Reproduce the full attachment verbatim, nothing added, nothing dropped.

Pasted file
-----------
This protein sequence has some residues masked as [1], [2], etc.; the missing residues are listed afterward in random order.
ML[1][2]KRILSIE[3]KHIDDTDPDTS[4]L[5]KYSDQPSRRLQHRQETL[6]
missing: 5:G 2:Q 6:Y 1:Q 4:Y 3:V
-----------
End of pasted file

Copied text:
This protein sequence has some residues masked as [1], [2], etc.; the missing residues are listed afterward in random order.
ML[1][2]KRILSIE[3]KHIDDTDPDTS[4]L[5]KYSDQPSRRLQHRQETL[6]
missing: 5:G 2:Q 6:Y 1:Q 4:Y 3:V